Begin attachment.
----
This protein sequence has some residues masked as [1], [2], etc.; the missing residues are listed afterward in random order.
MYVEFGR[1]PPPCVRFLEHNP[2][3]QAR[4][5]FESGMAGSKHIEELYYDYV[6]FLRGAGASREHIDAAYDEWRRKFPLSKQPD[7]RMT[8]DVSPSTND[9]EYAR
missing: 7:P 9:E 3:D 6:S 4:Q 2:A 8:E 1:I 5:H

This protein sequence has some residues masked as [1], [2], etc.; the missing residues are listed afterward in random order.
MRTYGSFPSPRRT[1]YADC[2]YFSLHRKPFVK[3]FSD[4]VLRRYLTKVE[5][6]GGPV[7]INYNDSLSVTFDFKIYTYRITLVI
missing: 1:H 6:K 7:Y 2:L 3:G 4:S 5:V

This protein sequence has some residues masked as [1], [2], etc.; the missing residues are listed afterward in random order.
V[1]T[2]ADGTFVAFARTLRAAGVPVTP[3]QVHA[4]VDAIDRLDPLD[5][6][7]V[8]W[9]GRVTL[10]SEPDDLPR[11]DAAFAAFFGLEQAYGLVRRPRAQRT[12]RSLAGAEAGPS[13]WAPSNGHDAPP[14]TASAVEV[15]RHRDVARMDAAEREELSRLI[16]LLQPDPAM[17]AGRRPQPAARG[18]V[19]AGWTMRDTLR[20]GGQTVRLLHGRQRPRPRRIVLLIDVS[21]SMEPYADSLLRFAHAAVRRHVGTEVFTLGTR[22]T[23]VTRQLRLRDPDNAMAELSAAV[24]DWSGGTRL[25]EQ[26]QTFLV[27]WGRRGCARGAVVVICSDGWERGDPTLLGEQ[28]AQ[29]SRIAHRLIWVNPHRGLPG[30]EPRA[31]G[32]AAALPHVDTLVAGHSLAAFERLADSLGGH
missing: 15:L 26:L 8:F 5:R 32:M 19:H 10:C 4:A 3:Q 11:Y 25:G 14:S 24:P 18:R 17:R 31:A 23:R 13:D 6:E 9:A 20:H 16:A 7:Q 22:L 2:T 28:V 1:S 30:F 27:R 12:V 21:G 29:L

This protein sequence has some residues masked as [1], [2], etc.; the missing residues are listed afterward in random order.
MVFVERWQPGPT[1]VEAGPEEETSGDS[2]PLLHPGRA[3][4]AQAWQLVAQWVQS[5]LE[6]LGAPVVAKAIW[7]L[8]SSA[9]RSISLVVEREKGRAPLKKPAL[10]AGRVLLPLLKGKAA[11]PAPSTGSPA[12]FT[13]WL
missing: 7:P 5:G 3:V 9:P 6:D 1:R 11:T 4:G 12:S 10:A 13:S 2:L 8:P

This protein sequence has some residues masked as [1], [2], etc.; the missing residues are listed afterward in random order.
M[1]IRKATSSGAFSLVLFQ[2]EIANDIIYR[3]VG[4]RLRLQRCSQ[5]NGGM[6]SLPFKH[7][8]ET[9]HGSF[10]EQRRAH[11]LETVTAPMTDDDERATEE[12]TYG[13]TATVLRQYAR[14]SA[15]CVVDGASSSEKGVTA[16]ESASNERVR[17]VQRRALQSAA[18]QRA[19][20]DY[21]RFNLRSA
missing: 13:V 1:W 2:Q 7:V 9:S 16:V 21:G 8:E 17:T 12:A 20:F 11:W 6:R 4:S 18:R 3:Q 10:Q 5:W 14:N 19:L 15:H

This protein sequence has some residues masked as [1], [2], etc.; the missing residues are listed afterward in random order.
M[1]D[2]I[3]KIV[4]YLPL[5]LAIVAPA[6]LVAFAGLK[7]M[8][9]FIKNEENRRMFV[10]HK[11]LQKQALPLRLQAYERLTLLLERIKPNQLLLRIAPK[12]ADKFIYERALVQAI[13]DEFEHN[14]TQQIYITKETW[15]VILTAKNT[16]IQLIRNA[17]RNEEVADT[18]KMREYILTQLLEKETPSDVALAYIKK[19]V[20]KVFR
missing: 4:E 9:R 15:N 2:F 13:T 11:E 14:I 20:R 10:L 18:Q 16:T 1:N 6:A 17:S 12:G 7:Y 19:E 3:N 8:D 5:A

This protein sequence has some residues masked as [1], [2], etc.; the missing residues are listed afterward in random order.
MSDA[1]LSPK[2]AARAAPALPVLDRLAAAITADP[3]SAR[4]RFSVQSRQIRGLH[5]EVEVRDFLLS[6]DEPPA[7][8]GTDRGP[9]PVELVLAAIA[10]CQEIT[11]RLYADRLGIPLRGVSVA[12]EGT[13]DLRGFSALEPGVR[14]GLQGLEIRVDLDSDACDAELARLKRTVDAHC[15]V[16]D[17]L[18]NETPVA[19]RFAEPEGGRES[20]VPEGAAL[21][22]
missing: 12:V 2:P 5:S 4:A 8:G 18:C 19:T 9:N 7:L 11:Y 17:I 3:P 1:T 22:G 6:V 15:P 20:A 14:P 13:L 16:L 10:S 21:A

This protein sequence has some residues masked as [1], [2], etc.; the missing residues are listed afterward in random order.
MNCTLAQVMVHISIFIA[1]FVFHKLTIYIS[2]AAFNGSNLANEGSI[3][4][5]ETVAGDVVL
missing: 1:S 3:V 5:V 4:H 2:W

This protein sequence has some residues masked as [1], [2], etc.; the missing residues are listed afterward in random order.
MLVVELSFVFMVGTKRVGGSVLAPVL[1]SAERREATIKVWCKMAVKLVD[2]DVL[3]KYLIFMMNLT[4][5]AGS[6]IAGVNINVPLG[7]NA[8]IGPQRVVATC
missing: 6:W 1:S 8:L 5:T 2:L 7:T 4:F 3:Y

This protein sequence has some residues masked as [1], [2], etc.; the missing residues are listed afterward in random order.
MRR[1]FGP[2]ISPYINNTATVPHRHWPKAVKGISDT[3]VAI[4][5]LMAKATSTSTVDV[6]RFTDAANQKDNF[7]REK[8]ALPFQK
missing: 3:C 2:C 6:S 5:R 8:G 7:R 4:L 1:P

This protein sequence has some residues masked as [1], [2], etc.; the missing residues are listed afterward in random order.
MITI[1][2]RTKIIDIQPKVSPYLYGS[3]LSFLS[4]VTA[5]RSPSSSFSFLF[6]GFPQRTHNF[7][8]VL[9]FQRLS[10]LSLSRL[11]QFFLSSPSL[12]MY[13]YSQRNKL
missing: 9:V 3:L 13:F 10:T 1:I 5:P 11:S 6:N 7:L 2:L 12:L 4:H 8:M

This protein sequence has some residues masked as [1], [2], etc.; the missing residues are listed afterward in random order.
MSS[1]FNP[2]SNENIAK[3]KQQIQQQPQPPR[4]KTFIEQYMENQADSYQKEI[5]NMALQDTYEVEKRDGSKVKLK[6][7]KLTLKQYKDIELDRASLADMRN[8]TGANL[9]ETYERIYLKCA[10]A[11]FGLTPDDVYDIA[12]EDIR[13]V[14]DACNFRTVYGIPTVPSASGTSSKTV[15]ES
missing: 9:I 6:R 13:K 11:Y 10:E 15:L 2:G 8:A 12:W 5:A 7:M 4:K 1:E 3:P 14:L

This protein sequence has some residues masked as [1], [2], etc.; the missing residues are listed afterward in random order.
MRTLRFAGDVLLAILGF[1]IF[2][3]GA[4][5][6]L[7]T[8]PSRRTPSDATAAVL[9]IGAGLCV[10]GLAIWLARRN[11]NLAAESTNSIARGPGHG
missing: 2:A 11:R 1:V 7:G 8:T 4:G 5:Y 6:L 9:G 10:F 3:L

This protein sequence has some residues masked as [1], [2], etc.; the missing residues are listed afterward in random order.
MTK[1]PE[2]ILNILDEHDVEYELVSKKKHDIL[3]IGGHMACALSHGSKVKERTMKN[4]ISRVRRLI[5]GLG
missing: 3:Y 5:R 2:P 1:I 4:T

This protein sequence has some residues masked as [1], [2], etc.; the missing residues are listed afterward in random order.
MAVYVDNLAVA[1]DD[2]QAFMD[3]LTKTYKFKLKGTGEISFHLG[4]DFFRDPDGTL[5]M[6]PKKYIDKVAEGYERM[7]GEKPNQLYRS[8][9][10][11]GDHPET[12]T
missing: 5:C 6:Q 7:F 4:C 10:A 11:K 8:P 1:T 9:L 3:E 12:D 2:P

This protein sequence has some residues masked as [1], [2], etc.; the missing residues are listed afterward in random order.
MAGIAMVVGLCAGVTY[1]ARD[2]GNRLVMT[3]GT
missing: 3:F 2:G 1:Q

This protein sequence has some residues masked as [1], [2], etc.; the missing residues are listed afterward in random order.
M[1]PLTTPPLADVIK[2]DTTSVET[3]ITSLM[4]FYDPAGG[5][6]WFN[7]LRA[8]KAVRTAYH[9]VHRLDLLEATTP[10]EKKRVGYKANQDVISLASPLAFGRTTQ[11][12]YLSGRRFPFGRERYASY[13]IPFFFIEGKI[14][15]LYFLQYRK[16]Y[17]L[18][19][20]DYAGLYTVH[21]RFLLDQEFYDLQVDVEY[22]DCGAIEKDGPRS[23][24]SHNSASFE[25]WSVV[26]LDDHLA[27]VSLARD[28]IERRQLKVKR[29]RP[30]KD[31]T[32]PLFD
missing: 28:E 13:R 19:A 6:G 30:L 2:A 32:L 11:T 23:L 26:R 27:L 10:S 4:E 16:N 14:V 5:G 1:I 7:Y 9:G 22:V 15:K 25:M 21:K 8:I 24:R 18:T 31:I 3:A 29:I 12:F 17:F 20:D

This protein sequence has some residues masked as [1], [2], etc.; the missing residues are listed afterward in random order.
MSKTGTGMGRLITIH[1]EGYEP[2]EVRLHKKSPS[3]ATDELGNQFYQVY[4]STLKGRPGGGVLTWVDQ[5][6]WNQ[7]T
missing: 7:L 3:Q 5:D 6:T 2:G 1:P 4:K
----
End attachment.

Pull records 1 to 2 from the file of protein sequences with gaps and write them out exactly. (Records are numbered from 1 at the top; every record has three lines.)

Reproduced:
This protein sequence has some residues masked as [1], [2], etc.; the missing residues are listed afterward in random order.
MYVEFGR[1]PPPCVRFLEHNP[2][3]QAR[4][5]FESGMAGSKHIEELYYDYV[6]FLRGAGASREHIDAAYDEWRRKFPLSKQPD[7]RMT[8]DVSPSTND[9]EYAR
missing: 7:P 9:E 3:D 6:S 4:Q 2:A 8:E 1:I 5:H

This protein sequence has some residues masked as [1], [2], etc.; the missing residues are listed afterward in random order.
MRTYGSFPSPRRT[1]YADC[2]YFSLHRKPFVK[3]FSD[4]VLRRYLTKVE[5][6]GGPV[7]INYNDSLSVTFDFKIYTYRITLVI
missing: 1:H 6:K 7:Y 2:L 3:G 4:S 5:V